tag: genome annotation analysis in Python!

tag is a free open-source software package for analyzing genome annotation data. It is developed as a reusable library with a focus on ease of use. tag is implemented in pure Python (no compiling required) with minimal dependencies!

What problem does tag solve?

Computational biology is 90% text formatting and ID cross-referencing!
– discouraged graduate students everywhere

Most GFF parsers will load data into memory for you–the trivial bit–but will not group related features for you–the useful bit. tag represents related features as a feature graph (a directed acyclic graph) which can be easily traversed and inspected.

# Compute number of exons per gene
import tag
reader = tag.GFF3Reader(infilename='/data/genomes/mybug.gff3.gz')
for gene in tag.select.features(reader, type='gene'):
    exons = [feat for feat in gene if feat.type == exon]
    print('num exons:', len(exons))

See the primer on annotation formats for more information.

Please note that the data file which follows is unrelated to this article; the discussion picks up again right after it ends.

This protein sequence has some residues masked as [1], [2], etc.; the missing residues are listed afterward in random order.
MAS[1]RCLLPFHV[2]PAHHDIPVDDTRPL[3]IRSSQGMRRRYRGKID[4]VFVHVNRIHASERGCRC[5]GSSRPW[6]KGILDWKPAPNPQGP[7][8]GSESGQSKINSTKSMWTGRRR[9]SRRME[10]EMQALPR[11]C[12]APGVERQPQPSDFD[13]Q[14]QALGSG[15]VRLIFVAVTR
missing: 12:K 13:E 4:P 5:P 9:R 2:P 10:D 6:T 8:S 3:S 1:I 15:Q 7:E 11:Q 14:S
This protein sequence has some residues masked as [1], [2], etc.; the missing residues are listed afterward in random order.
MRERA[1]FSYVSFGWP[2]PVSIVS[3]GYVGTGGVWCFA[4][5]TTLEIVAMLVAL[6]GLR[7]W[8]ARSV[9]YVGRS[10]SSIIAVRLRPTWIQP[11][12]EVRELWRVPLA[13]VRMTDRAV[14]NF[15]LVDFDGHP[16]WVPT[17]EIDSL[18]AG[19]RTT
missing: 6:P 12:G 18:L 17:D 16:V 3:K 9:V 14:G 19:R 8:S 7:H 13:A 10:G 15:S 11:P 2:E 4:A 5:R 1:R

The tag library is built around the following features:

  • parsers and writers for reading and printing annotation data in GFF3 format (with intelligent gzip support)
  • data structures for convenient handling of various types of GFF3 entries: annotated sequence features, directives and other metadata, embedded sequences, and comments
  • generator functions for a variety of common and useful annotation processing tasks, which can be easily composed to create streaming pipelines
  • a unified command-line interface for executing common processing workflows
  • a stable, documented Python API for interactive data analysis and building custom workflows


Development of the tag library is currently a one-man show, but I would heartily welcome contributions. The development repository is at https://github.com/standage/tag. Please feel free to submit comments, questions, support requests to the GitHub issue tracker, or (even better) a pull request!

Indices and tables